Dillard Stokes was a Washington DC lawyer and columnist for the Washington Post. Stokes was instrumental in getting the Justice Department to file indictments against 30 defendants in what later became known as the Great Sedition Trial. Using the aliases Jefferson Breem and Quigley Adams he solicited publications from the individuals who were suspected of holding anti-Jewish or anti-government opinions and had them mailed to his residence in the District of Columbia. This tactic allowed the government to put the defendants on trial in one location and to break them financially, removing them from their employment, family and homes. The Chicago Tribune described Stokes as an agent provocateur.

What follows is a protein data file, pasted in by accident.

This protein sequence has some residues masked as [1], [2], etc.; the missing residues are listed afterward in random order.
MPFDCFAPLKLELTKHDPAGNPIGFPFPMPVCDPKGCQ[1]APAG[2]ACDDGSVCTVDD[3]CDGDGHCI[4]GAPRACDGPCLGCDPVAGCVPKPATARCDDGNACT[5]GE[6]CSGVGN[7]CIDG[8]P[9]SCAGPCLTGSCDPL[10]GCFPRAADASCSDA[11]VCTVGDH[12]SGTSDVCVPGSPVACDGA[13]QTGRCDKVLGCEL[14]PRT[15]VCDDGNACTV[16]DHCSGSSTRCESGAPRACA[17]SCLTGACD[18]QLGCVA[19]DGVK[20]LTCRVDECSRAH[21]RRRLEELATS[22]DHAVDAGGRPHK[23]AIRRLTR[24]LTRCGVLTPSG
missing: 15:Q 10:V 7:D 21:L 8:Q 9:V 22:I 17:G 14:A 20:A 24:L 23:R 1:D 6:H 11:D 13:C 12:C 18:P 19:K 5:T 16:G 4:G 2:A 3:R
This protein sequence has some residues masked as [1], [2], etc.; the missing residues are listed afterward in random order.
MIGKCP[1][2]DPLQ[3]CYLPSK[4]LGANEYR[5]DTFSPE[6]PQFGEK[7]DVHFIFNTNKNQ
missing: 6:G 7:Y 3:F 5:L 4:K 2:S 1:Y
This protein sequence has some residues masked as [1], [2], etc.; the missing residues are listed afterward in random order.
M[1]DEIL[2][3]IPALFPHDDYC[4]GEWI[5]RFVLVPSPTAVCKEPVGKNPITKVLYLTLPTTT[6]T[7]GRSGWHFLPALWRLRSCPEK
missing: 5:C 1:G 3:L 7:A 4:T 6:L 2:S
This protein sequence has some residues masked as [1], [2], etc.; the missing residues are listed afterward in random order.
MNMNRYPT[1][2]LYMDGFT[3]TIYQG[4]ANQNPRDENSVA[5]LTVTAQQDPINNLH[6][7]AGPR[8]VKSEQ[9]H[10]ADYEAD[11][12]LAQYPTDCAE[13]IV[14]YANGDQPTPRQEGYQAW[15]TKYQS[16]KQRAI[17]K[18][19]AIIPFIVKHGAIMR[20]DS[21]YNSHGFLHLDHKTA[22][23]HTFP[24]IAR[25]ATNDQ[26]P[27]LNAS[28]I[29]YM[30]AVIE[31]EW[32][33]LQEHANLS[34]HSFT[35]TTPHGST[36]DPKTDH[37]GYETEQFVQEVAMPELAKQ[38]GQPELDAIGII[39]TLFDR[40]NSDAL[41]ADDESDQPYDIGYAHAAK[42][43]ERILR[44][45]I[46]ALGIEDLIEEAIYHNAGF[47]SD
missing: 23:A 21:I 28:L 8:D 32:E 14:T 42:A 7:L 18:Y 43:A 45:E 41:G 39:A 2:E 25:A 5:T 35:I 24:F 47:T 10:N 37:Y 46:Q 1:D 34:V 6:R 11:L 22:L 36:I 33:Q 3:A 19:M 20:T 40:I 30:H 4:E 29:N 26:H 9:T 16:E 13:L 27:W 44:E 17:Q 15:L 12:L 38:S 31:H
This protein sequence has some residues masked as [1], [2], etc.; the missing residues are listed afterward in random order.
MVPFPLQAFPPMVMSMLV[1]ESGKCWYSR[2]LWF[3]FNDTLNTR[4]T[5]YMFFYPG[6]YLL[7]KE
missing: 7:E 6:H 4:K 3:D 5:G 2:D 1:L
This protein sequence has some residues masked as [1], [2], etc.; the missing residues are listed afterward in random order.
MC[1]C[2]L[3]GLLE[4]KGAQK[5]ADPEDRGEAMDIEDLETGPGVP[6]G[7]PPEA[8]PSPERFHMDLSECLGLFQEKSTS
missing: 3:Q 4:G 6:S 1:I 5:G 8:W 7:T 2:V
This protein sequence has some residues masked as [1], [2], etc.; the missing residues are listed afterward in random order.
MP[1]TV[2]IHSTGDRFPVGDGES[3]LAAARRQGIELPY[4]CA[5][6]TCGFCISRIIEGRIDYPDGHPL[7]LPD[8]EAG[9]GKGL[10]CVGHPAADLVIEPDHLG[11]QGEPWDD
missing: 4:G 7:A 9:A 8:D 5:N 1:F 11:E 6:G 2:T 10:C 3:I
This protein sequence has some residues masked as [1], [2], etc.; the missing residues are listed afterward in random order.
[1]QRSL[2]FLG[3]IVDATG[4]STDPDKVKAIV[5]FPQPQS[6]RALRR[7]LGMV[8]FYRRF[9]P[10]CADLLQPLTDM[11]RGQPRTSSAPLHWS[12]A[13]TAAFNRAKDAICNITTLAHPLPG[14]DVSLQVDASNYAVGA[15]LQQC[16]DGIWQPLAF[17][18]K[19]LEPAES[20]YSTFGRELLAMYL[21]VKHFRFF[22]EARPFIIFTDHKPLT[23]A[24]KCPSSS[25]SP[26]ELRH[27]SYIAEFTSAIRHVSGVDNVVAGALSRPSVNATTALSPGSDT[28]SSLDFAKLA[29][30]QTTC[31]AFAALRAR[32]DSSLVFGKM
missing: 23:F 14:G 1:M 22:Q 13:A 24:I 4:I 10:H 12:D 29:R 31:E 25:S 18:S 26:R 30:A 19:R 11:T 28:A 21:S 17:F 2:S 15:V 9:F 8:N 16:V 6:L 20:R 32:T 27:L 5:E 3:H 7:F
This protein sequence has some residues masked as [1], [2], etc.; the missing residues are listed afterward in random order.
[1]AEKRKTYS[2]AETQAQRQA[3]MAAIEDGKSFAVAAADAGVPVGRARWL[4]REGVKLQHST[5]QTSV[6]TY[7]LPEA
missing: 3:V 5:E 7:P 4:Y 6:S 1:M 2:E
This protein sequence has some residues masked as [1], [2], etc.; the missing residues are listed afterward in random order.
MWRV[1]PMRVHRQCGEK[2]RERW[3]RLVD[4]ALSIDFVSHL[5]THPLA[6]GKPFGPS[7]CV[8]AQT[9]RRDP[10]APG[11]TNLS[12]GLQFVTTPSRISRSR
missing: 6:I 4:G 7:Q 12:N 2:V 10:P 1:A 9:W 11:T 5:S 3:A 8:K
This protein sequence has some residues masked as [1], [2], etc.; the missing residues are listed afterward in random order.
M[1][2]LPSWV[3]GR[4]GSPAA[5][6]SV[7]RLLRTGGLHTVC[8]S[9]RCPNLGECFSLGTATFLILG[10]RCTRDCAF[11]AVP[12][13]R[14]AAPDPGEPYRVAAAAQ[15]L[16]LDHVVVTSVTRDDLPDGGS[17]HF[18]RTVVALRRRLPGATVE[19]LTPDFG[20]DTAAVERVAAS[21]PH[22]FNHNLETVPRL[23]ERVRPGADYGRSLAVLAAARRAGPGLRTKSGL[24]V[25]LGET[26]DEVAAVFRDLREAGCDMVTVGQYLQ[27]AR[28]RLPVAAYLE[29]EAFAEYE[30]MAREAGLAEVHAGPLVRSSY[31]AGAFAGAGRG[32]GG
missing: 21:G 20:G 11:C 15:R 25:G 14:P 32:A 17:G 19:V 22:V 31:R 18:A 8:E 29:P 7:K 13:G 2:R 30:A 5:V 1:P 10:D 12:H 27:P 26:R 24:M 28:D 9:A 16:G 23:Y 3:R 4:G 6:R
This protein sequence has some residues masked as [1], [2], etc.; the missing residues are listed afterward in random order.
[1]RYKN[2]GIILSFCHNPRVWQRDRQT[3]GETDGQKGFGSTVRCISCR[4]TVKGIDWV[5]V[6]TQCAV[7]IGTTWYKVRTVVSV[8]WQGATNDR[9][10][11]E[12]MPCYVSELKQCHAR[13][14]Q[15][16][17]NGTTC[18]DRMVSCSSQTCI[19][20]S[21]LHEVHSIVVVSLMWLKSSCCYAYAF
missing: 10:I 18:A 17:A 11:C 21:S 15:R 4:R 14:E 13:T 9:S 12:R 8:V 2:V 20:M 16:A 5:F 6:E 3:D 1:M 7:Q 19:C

Stokes did his military service during the war, came home, and married news writer Jane Smith.
- Rebel on the Road: And Why I Was Never Neutral, by Michael Frome, page 98